I'm developing update4j, a Java based update and launch framework. I recently had a small dispute with a fellow contributor and I want to straighten things out.

I as few words possible; there is a client side updater that reads a remote "configuration" file. That file contains all information required to download the application files.

Additionally, there's an opt-in feature to sign files and verify each download against a public key. This should prevent hackers from changing files in the configuration or modify actual remote application files. In the config, next to each file a signature field is added and used by the client-side updater to verify against a known public key provided at installation.

Now, I considered developer opt-in if the certificate/public key is used in the updater when requesting to perform an update. Otherwise, the updater completely ignores the signature field. But they claim that if the config contains signatures, this by itself is considered opt-in and should force the updater to verify, and if the updater was never aware of any public keys and never asked for it, it should fail.

To quote:

No local certificate provided

If the config contains signatures (so the provider intends to secure the update), but no local certificate is provided, update4j downloads the configuration, the files and runs it. In my opinion, this is not secure. See src/test/java/org.update4j.integration.SigningTest.noCertificateWithSignatureTest()

From my perspective this feels unnecessary. The "provider" is usually the same development team of the client-side updater (at least they decided how to set up the updater). If a hacker could access files or the config itself and modify it, the "provider" no longer seeks security. If they change things knowingly that the updater never requires any signatures, why in the world would that hacker add the signature field? Additionally, it makes it really hard to add security for only some installations (say a testing feature) since you would have to add a signature but now it will blow up the old clients.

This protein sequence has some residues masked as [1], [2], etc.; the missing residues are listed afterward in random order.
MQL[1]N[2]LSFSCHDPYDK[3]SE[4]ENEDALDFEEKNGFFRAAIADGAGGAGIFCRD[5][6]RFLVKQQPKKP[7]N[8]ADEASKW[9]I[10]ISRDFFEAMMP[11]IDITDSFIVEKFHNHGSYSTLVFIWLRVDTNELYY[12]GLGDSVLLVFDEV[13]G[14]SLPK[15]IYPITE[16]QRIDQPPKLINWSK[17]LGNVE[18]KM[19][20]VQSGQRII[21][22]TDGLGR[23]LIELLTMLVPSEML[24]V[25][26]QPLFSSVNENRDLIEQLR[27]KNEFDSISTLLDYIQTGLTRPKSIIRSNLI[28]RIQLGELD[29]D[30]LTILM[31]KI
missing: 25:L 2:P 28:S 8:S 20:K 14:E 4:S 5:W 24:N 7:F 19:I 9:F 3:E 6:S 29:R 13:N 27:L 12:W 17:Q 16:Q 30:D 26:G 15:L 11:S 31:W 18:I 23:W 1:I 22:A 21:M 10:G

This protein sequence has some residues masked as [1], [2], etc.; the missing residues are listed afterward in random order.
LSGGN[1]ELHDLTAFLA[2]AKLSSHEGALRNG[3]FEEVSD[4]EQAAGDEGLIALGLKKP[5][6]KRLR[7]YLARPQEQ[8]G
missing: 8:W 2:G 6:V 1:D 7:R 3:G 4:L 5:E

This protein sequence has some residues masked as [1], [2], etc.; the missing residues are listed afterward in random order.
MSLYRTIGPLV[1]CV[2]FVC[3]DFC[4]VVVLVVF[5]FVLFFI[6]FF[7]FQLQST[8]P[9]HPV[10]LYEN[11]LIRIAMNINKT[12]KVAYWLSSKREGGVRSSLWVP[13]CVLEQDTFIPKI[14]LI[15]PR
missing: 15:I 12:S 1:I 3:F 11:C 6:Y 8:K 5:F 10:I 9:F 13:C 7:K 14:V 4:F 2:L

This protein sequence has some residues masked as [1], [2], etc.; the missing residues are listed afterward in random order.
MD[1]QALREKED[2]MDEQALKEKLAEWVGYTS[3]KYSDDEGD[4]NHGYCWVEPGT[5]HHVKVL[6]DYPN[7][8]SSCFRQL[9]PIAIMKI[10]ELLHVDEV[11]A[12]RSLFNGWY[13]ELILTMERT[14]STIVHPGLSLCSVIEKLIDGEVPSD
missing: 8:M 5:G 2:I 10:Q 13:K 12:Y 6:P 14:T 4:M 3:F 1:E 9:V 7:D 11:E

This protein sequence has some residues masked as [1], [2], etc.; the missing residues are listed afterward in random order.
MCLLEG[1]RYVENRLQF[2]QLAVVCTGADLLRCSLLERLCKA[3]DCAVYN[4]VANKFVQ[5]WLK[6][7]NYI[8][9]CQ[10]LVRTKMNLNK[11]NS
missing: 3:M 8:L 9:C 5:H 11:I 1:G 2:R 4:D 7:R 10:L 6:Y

The only case I could agree would be unsecured is where the config itself was not hacked, only the remote files. Here the provider would still want to verify the files. But remember, the dev team never looked for security since they didn't configure the updater to check for signatures.

How would you handle such a case?


I would provide a user-side configuration option to control what to do, with three possible settings:

  • Check only if a signature field is present. This option should be the default, and lets the user defer to the publisher as to whether or not to check the signature if present.
  • Always check, and issue an error if there is no signature field. This option is for those users who want (or need) to ensure code integrity, and don't trust the publisher to require it.
  • Never check. This option is mostly for developers or internal usage, and should probably have a big warning on it.

Most users will leave things at the default, and therefore will get checking if the update provides a signature, and none if it doesn't, while those who need to force enable or disable checking can do so.

You might additionally consider providing something equivalent to the Strict-Transport-Security header in HTTP. Essentially, if some flag is set in an update that's been signed, future updates for that same piece of data must also be signed or they won't be accepted, even if they don't have a valid signature field.

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